The Inventor

The insatiably curious and headstrong inventor Leonardo da Vinci leaves Italy to join the French court, where he can experiment freely, inventing flying contraptions, incredible machines, and study the human body. There, joined in his adventure by the audacious princess Marguerite, Leonardo will uncover the answer to the ultimate question – "What is the meaning of it all?"

  • Released:
  • Runtime: 99 minutes
  • Genre: Animation, Drama, Family
  • Stars: Stephen Fry, Marion Cotillard, Daisy Ridley, Matt Berry
  • Director: Jim Capobianco, Pierre-Luc Granjon
  • calahao - 30 March 2024
    Unafraid to delve
    Showcasing the later years of Da Vinci's life - a period that is relatively poorly known and ample for speculation - this movie is an honest attempt to be historically accurate while still being enjoyable for kids. It is definitely not afraid to handle mature topics, like religion being used for power or Leonardo dissecting and procuring corpses. One can argue this makes a somewhat tonally deaf movie, but it is well paced and written enough that it operates on the adult and juvenile with seamless ease.

    The animation is a wonderously charming stop motion, with 2D elements for Da Vinci's schemata and diagrams. A definite recommendation on my part.
  • dahlyons-2 - 18 September 2023
    Beautiful and stunning
    **Review: "The Inventor" - A Visual Symphony of Art and Life**

    The magic of cinema takes various shapes and forms, but few as mesmerizing as "The Inventor". The film is not only a love letter to Leonardo da Vinci's later years but also a masterpiece that combines the intricate art of stop motion animation with an emotionally captivating narrative.

    From the moment the movie begins, the audience is transported into a breathtakingly crafted world that is not only aesthetically awe-inspiring but also teeming with intricate details. Jim Capobianco, an Academy Award nominee, showcases his prowess by weaving a tapestry of rich, historical narrative that marries fact with fiction, transporting viewers directly to da Vinci's side as he navigates the courts of France, searching for life's meaning.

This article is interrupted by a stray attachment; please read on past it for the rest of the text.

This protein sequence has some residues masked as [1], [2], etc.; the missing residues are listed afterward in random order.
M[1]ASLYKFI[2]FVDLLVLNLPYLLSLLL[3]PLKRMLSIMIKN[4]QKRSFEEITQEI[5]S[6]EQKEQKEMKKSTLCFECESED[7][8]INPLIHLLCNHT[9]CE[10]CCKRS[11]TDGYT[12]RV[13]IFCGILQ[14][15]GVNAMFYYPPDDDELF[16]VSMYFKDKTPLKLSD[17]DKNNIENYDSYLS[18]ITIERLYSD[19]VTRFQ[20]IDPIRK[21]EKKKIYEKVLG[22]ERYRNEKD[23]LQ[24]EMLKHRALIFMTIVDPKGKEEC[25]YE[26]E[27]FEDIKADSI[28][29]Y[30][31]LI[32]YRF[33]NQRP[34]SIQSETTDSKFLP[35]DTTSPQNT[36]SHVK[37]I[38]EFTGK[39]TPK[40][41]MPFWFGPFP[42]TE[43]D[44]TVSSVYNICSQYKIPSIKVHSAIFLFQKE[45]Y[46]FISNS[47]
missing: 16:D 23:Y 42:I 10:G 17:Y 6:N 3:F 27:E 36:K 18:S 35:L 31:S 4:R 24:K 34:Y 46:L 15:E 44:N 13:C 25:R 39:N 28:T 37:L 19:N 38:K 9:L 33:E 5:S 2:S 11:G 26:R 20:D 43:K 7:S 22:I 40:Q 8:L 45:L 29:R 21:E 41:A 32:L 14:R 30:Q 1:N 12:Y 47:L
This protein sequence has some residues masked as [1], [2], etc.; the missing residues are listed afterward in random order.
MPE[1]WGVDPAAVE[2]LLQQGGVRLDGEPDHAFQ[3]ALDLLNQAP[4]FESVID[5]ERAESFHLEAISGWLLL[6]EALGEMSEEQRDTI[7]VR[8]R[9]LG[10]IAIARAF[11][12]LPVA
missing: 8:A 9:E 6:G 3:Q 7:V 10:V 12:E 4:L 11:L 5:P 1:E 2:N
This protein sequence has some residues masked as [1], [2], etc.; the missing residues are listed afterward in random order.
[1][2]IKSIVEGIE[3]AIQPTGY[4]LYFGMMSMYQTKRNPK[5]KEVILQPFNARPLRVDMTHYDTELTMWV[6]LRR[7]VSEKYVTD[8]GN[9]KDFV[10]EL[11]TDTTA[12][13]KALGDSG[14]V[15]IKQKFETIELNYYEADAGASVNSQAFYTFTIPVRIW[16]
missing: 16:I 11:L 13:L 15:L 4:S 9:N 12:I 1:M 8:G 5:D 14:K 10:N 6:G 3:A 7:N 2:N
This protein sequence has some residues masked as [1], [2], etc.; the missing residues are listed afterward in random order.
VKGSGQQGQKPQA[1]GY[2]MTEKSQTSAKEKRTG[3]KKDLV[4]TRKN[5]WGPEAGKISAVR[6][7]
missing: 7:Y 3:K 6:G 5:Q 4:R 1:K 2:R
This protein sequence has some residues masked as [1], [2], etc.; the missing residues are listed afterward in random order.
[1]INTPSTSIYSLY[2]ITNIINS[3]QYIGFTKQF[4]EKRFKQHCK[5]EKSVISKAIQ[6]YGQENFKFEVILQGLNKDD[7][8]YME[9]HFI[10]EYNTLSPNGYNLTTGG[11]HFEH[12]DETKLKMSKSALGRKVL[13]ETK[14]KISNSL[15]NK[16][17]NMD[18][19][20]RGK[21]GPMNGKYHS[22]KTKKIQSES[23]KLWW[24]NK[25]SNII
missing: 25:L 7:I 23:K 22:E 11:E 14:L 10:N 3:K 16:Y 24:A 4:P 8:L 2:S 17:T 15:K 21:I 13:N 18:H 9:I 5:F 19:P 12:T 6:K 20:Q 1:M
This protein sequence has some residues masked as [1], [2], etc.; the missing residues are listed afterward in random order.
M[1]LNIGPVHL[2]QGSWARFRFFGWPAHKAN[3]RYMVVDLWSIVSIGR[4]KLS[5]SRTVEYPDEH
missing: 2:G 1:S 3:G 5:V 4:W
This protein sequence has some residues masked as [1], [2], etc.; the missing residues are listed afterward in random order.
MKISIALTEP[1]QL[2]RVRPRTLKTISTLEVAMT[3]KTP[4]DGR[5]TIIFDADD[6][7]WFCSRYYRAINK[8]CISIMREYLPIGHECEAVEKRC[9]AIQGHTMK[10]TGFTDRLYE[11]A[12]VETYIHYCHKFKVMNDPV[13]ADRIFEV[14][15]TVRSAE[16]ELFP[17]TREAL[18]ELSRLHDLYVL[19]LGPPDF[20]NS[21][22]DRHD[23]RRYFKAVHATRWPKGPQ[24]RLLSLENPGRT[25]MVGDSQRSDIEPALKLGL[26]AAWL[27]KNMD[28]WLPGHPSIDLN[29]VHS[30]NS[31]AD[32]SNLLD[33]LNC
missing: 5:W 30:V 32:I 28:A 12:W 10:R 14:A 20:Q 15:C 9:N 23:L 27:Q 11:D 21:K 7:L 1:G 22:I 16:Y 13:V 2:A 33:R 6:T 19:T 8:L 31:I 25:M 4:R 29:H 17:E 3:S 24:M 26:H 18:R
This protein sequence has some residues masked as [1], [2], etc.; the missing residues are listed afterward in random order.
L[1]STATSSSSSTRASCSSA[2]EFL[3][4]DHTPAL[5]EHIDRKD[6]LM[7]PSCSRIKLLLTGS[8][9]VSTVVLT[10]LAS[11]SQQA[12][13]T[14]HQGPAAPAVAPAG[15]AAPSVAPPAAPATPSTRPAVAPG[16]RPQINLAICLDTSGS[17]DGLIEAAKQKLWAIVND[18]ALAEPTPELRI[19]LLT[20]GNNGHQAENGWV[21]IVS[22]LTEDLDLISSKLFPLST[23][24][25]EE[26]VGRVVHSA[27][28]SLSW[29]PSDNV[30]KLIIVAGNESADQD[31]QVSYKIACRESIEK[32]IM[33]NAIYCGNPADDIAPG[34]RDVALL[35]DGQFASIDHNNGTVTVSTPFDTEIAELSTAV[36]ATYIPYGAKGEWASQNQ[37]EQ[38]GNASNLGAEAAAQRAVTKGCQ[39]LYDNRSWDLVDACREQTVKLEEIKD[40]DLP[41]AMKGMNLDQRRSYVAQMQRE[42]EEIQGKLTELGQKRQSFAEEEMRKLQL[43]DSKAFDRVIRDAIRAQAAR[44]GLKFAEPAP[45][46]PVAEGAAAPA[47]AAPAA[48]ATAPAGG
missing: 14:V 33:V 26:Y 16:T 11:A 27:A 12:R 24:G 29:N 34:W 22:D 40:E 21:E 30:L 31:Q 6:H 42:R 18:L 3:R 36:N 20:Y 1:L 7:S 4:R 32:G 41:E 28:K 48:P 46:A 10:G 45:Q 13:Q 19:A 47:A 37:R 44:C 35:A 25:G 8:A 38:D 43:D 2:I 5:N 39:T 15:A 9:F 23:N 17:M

Da Vinci, voiced by the inimitable Stephen Fry, is portrayed with such depth and gravitas that one could almost forget that they are listening to a voice and not actually sitting across from the genius himself. Fry's performance is both nuanced and powerful, infusing the film with an emotional anchor that draws the audience into Leonardo's world of innovation and introspection.

    Marion Cotillard, an Oscar winner, lends her voice to a character that complements and contrasts with da Vinci in a beautiful dance of words and emotions. Daisy Ridley and Matt Berry also shine in their respective roles, adding layers of complexity to this rich tapestry of characters.

    But the heart of the film lies in its visuals. Stop motion animation has long been an avenue for cinematic magic, but "The Inventor" elevates it to a new level. Each frame is a testament to countless hours of meticulous work, creating a fluidity of motion that is so lifelike it's staggering. The film's palette, drenched in the warm hues of the Renaissance, only serves to further its beauty, making each scene a work of art in and of itself.

    What's even more surprising is how accessible this seemingly adult-centric narrative is for younger audiences. My 8-year-old daughter was completely captivated by it, her eyes glued to the screen from start to finish. While I initially thought the subject might be a tad mature for her, the film seamlessly balances its complex themes with moments of levity and wonder, making it universally engaging.

    The underlying theme of the movie - the search for life's meaning - is one that resonates deeply. As Leonardo tinkers with flying contraptions, immerses himself in studies of the human body, and crafts machines that were far ahead of his time, we are left pondering our own journeys and our pursuits of purpose. The film doesn't just tell da Vinci's story; it challenges us to look inward and ask ourselves about our own passions and our quest for understanding.

    Moreover, the film's sound design and score cannot be ignored. The intricate layers of ambient sounds, from the rustling of papers to the distant chatter of courtiers, envelop you in a soundscape that's as detailed as the visuals. The score, sweeping and evocative, only adds another layer of depth to this masterpiece.

    In conclusion, "The Inventor" is not just a movie; it's an experience. It captures the essence of a man who was centuries ahead of his time, and it does so with grace, beauty, and heart. This is one of those rare films that not only entertains but also educates and inspires. Though it might not resonate with everyone in the same way, it was undeniably a pinnacle of entertainment for me. I'd watch it again and again, relishing in its details, pondering its questions, and simply basking in its visual splendor. Jim Capobianco's "The Inventor" is, without doubt, a cinematic triumph.